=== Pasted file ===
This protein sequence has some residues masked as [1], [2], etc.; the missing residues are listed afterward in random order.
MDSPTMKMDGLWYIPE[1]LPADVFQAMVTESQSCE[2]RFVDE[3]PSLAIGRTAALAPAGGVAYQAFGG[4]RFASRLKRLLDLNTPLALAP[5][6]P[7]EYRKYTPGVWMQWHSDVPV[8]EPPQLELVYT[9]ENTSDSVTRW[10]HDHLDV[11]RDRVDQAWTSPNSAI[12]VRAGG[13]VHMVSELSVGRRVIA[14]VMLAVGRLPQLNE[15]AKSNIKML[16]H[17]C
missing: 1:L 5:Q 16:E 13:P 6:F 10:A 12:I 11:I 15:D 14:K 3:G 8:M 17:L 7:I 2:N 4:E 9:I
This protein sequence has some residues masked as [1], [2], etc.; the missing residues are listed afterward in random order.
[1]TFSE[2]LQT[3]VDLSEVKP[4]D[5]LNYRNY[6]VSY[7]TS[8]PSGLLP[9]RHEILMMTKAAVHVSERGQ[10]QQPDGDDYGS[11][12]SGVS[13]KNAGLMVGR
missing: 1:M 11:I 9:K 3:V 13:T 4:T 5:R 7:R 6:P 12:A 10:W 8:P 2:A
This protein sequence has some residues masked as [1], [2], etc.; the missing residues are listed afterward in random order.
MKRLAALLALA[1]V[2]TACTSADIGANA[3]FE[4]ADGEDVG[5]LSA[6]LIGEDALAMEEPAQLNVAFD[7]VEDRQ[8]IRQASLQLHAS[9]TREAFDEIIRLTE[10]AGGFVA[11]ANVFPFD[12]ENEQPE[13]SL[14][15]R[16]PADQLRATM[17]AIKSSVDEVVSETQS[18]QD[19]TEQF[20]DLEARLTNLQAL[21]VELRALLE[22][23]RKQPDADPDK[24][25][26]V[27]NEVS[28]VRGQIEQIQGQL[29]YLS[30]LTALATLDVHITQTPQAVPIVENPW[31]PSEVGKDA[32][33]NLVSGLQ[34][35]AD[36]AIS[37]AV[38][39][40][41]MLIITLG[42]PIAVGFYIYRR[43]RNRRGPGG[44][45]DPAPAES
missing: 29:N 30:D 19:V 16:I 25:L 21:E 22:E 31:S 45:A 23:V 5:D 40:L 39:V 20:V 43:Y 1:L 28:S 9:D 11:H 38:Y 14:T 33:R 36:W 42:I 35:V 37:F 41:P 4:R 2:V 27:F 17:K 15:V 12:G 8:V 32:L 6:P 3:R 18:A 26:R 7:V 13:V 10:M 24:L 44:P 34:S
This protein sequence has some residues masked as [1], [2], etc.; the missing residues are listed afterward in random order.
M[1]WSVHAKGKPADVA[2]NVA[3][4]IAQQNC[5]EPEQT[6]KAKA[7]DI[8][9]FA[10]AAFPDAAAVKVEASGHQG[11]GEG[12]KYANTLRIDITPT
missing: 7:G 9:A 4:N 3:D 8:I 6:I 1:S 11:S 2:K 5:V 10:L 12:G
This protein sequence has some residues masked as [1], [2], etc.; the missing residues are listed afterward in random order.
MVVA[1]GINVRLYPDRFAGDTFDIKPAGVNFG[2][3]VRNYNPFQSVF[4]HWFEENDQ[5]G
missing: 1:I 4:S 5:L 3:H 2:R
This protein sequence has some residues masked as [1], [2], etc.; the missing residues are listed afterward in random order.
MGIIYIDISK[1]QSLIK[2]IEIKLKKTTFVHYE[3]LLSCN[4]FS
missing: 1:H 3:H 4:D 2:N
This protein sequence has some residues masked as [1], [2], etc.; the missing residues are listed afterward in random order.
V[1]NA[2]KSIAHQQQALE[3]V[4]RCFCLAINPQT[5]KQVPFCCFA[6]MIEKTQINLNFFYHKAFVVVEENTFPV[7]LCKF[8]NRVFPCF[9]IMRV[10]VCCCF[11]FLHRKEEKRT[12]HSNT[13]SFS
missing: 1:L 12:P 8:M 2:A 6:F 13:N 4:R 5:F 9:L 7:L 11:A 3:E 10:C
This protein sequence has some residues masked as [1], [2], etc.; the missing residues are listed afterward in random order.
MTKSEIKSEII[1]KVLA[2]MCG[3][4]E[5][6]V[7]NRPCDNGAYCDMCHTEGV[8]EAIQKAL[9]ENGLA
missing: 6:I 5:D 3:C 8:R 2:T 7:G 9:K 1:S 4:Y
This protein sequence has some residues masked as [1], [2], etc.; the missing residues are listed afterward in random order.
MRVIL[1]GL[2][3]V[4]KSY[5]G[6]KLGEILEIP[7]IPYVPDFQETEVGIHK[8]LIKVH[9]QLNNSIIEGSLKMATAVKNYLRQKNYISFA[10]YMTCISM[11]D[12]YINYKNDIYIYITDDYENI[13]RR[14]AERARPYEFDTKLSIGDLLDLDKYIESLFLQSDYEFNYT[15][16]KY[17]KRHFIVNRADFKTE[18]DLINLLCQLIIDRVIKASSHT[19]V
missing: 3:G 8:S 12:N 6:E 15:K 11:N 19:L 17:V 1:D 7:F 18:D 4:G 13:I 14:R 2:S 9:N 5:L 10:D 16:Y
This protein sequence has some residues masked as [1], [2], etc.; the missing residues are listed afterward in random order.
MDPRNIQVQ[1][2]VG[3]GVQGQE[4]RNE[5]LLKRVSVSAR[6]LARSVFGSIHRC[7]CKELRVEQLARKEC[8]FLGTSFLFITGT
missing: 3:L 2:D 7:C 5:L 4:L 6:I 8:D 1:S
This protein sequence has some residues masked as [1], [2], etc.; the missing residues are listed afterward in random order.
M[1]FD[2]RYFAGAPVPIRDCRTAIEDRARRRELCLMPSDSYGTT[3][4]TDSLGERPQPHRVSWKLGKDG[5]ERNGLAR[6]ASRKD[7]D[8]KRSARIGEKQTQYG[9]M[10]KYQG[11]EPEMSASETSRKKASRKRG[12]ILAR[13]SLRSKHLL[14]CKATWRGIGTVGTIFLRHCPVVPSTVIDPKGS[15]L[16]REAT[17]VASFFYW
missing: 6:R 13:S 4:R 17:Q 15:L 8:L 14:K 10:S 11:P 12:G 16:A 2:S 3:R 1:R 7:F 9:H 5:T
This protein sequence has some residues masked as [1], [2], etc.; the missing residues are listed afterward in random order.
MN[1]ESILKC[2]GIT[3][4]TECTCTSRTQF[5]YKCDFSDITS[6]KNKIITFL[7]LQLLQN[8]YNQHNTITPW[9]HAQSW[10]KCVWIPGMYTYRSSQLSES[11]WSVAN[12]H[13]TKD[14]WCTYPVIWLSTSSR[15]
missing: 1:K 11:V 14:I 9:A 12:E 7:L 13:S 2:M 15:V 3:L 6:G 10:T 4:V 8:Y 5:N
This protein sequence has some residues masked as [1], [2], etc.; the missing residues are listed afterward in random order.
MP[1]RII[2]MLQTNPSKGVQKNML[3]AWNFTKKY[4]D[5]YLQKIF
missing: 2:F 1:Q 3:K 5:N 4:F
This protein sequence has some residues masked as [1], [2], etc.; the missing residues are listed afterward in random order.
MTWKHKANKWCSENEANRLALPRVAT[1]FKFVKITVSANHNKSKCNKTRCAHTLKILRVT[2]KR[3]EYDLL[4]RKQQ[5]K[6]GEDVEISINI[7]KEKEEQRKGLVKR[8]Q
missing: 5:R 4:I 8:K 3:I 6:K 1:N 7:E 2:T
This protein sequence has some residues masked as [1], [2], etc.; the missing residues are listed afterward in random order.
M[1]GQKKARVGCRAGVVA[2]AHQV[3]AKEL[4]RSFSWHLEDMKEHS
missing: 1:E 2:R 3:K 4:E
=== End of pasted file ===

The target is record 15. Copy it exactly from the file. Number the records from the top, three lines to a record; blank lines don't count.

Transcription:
This protein sequence has some residues masked as [1], [2], etc.; the missing residues are listed afterward in random order.
M[1]GQKKARVGCRAGVVA[2]AHQV[3]AKEL[4]RSFSWHLEDMKEHS
missing: 1:E 2:R 3:K 4:E